Wednesday, February 23, 2011

Don’t be a victim to dastardly dog breath

Ah yes, the sweet smell of puppy breath. But what happens when that sweet scent fades? If proper steps aren’t taken, you may very well end up with dastardly dog breath. And, not only can the smell become offensive, improper dental care can lead to gum disease and ultimately more serious health problems.

Newman demonstrates proper dental hygiene

In case you didn’t know it, every year February is Pet Dental Health Month as a way to remind owners of the importance of proper dental care. Although we dogs rarely get cavities, we are prone to gum disease and excess tartar buildup on their teeth. Food particles and bacteria collect along our gum lines forming plaque. Routine home care can help remove this plaque.

As the Dog Scout Owner’s Motto states, “Our dogs’ lives are much shorter than our own, so let’s help them enjoy their time with us as much as we can.” Healthier teeth mean healthier dogs, so why not help prolong the lives of your canine companions by giving them proper dental care? My mom does.

Here are a few tips that I’ve picked up along the way to help curtail ghastly dog breath:
  • Enzymatic toothpaste (such as CET) – Mom loves the smell of my fresh mint-vanilla scented breath after brushing with it. Even if you aren’t a great brusher, toothpaste like CET contains an enzyme that inhibits the formation of calculus on your teeth. Never use human toothpaste. Other tasty flavors include liver, chicken, and beef. See your vet for a tube today!

  • Dental chews – While not as good as brushing, dental chews work by scraping the teeth clean during the chewing process, and also contain an enzyme that inhibits plaque.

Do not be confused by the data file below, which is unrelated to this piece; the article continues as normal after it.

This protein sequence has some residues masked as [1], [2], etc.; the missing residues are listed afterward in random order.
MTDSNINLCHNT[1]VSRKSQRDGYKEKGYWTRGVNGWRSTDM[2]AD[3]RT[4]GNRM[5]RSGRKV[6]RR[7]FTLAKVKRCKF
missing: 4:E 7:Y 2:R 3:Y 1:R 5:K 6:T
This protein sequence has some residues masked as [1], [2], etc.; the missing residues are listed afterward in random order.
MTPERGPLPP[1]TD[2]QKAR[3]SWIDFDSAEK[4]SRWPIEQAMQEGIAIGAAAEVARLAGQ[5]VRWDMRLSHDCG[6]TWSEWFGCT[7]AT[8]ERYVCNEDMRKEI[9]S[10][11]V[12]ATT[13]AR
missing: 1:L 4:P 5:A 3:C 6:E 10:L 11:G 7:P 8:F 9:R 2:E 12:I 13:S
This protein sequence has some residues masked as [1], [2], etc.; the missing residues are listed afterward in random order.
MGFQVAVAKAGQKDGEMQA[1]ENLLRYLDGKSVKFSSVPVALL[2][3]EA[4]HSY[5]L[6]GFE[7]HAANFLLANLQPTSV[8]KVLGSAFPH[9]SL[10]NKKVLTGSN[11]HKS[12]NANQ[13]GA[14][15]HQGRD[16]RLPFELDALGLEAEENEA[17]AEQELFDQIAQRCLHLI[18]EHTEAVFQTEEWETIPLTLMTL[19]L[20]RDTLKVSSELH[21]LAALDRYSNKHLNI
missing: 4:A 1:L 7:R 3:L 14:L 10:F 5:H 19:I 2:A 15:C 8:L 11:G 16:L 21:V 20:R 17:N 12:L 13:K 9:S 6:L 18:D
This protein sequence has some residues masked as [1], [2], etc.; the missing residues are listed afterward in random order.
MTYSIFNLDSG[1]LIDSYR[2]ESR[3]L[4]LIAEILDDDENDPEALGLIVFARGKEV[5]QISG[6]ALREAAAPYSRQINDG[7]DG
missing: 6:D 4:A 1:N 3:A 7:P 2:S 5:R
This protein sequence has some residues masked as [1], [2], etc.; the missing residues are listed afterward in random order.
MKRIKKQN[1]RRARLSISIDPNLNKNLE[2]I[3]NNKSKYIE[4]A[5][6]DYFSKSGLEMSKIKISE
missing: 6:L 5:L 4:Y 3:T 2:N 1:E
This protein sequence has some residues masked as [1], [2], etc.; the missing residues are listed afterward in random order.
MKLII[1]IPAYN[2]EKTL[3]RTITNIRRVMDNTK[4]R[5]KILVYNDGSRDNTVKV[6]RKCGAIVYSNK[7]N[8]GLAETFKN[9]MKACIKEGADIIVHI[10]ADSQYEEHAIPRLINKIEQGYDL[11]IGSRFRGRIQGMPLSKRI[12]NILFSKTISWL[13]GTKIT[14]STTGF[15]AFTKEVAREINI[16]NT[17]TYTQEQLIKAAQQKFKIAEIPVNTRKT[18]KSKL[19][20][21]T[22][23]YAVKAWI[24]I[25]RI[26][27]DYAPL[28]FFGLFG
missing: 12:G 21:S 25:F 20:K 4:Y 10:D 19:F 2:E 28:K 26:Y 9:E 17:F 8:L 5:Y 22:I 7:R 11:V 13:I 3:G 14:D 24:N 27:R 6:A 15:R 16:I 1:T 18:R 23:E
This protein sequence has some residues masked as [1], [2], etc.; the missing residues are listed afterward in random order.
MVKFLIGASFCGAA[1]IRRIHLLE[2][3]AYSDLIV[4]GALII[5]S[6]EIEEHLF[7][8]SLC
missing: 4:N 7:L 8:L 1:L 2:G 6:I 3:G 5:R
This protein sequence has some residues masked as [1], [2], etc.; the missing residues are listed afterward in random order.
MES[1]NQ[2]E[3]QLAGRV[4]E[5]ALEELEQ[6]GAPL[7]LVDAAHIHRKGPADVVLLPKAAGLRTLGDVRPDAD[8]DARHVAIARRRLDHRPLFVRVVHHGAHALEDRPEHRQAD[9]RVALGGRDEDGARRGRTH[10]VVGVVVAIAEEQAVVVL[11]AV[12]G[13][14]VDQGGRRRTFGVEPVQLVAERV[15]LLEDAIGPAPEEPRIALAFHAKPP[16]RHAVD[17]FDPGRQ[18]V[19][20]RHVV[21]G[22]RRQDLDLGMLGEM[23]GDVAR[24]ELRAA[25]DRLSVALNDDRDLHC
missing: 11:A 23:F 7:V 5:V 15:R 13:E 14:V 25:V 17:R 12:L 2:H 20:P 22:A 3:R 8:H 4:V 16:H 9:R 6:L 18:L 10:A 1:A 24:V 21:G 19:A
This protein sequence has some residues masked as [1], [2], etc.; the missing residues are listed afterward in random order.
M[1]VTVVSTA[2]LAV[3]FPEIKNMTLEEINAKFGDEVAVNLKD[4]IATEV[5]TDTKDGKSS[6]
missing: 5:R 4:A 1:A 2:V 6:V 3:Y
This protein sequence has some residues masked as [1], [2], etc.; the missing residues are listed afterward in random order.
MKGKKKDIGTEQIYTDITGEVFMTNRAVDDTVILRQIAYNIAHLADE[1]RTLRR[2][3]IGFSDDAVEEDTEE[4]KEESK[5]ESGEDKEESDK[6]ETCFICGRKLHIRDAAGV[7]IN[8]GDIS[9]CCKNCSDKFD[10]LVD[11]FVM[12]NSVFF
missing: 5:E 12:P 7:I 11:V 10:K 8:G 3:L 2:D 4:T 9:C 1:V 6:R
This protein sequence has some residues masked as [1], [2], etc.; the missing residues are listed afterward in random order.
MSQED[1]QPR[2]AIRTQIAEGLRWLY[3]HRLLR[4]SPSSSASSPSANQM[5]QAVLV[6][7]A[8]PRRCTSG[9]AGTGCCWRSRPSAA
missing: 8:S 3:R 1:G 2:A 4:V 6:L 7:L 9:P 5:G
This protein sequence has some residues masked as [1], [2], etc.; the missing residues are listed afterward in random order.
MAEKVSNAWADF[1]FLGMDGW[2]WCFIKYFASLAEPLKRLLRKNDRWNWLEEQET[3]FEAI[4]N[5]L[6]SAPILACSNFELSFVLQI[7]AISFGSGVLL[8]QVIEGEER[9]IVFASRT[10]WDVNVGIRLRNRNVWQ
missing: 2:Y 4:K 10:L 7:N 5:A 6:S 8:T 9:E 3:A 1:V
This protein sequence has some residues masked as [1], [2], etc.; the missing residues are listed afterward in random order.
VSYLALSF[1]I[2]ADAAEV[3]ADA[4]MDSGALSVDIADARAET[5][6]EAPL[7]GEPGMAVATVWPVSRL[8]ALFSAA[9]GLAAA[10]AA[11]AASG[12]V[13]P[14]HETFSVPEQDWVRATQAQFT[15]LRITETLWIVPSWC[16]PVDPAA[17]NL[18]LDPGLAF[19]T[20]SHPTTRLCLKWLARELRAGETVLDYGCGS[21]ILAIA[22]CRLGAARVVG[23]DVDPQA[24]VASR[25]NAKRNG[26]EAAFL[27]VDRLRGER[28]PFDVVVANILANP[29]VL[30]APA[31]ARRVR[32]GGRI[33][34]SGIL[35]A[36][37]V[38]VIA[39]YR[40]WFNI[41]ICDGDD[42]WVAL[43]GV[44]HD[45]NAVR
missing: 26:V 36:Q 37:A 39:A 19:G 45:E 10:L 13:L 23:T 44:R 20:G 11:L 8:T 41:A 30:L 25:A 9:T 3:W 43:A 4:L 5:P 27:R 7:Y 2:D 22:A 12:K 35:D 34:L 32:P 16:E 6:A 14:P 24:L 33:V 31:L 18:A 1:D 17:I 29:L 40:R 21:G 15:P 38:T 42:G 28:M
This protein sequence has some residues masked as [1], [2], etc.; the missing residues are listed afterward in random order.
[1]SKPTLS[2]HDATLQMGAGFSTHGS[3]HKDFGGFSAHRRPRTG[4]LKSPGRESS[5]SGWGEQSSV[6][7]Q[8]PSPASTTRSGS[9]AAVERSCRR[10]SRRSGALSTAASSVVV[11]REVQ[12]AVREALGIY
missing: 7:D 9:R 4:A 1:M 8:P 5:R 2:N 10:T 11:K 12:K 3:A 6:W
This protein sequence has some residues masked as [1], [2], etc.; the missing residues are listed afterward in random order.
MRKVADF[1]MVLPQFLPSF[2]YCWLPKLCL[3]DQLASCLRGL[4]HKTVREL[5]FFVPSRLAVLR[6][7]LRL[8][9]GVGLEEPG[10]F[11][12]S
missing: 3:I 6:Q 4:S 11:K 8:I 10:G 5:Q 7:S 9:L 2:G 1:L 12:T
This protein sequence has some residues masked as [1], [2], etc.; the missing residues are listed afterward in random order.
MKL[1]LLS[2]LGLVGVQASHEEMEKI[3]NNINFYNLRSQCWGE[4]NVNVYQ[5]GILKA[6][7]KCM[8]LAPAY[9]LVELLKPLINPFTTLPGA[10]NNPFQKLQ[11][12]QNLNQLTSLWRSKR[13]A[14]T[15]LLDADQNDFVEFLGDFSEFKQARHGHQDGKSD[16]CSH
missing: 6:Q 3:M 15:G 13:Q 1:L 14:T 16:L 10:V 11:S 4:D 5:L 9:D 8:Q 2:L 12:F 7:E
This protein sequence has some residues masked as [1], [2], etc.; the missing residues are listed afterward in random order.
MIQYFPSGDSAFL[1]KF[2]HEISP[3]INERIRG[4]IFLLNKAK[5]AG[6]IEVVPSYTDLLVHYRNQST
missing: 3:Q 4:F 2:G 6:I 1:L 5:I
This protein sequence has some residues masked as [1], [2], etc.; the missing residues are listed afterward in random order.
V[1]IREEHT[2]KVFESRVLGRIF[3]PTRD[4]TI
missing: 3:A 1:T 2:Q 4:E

• Dental rinse – If you’re a belligerent bully and detest brushing and chewing, consider doggy dental rinse. Believe me, I know about bullies. I live with two – my brother, Roger, and sister, Thelma Lou. Again, never use human dental rinse.

Decisions. Decisions.

The goal of brushing is to brush the outside surface of teeth in area where teeth and gums meet. Training your dog to have his teeth brushed is no different than leash training. It takes time and patience. Most importantly make sure that each step is perceived as enjoyable and non-threatening by your pet, so don’t forget to load on the praise along the way. I just love hearing, “Good boy, Newman!”

Tips on the brushing process:
  • When introducing brushing, limit the session to no more than a few seconds, then discontinue the session. Start by rubbing your bare finger along the gums. Do this for a few seconds and build up to longer periods of time.

  • Add some dog enzymatic toothpaste to your fingertip and massage gums.

  • Apply some dog toothpaste to a pet toothbrush and brush outer surfaces of teeth and gums.
Don’t be a victim to stink breath. Have your owners take steps to prevent it.

1 comment:

Bert said...

Typo for you to correct:
See you vet for a tube today!